How quality reporting will improve your health

  • Melissa Meyer - 23 April 2013

New Mail&Guardian health journalism centre takes a fresh focus on the vital importance of quality health news.

People rely heavily on the news to form opinions – be it on politics, the market or whether or not coffee really is bad for you. Often those opinions go on to inform actions or instead motivate inaction. These decisions ultimately have consequences – for our careers, our finances and often our health.

It is a simple chain of events that makes it quite clear why accurate, reliable and unbiased news is so important.

Yet when it is time to compile our weekly news monitoring and analysis newsletter, there seems to be no shortage of less than average reporting and we find ourselves repeatedly cautioning against the potential pitfalls of poor health journalism.

But we do not stop at simply lamenting the state of health journalism. A large part of our work at the HIV&AIDS Media Project entails finding ways of supporting the media to produce quality HIV coverage. Still, this is an effort from the outside-in and ultimately we rely heavily on the commitment and enthusiasm of those who seek our support.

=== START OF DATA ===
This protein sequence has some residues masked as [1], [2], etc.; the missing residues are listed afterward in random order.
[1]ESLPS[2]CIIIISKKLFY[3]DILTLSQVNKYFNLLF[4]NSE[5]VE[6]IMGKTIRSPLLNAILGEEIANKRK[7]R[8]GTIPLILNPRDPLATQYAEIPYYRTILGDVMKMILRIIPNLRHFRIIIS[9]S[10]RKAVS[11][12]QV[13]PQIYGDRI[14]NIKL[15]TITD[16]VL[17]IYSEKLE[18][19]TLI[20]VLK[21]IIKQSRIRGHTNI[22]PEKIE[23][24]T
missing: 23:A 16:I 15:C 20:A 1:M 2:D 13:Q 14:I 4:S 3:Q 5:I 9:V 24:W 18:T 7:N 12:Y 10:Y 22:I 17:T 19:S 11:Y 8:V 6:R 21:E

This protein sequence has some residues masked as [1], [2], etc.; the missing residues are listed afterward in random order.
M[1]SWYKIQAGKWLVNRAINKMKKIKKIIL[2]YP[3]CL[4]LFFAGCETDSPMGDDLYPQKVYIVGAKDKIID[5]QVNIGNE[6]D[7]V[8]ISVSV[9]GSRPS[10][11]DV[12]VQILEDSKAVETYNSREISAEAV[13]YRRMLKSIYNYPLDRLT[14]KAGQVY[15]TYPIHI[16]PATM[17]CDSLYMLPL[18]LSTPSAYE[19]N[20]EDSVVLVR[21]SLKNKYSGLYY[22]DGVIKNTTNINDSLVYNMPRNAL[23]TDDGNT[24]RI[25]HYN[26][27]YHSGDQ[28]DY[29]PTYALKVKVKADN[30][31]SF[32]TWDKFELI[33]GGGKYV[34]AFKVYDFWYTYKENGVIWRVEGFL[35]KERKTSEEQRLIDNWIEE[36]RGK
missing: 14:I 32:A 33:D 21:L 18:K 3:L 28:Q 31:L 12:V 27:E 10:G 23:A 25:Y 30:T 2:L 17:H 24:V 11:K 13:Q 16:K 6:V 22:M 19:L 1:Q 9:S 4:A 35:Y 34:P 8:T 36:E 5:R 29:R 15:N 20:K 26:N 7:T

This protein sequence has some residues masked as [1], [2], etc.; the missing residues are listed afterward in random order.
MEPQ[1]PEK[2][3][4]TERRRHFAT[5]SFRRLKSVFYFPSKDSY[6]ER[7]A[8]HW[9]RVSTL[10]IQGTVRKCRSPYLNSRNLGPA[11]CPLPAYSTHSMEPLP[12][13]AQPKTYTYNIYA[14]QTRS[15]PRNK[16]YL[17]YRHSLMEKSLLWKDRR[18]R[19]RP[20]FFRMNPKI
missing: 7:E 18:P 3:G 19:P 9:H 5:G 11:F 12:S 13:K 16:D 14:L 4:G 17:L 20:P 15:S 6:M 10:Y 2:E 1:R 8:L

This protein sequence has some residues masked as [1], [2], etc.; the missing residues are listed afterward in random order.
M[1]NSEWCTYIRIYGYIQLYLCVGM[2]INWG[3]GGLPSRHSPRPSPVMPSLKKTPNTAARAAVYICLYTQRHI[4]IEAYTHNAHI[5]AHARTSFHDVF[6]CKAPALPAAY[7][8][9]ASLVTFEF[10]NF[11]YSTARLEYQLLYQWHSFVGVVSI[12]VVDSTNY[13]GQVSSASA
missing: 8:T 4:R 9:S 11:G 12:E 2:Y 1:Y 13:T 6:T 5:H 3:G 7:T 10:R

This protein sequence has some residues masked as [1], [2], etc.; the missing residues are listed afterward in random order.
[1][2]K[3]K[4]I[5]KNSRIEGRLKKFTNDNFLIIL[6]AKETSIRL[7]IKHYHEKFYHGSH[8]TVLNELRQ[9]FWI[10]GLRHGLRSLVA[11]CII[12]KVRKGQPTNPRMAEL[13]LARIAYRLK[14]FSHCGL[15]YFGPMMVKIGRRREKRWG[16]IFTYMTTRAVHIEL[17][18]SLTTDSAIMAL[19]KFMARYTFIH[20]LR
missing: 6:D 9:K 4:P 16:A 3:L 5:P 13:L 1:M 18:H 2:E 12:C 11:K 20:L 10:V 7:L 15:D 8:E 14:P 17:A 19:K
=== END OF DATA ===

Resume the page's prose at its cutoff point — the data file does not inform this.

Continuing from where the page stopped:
This then is why it is so encouraging to see a commitment to quality health coverage coming from a newspaper and spearheaded by journalists themselves.

With mounting deadline pressure and dwindling resources reporters are churning out mostly superficial “he said, she said” coverage. The quality health news story has become a rarity.

In a climate of quantity above quality, it is also the reputation of journalists that is at stake. When insufficient time and resources are put towards scrutinising a scientific claim, or a reporter does not have the specialist training or support to adequately unpack a complex story, the journalist and the newspaper take the hit.

A well-balanced article empowers readers to make informed decisions. Successfully reporting a complex health story requires a carefully honed skill and this should be considered a tremendous achievement.

The new Bhekisisa health journalism centre may go a long way towards enshrining professional pride among health journalists and recognising the astonishing degree of influence they have over people’s health.

We welcome this development at journaids and look forward to writing more analyses on the positive impact of good health reporting than ones bemoaning the dangers of uncritical coverage.

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“In a climate of quantity above quality, it is also the reputation of journalists that is at stake”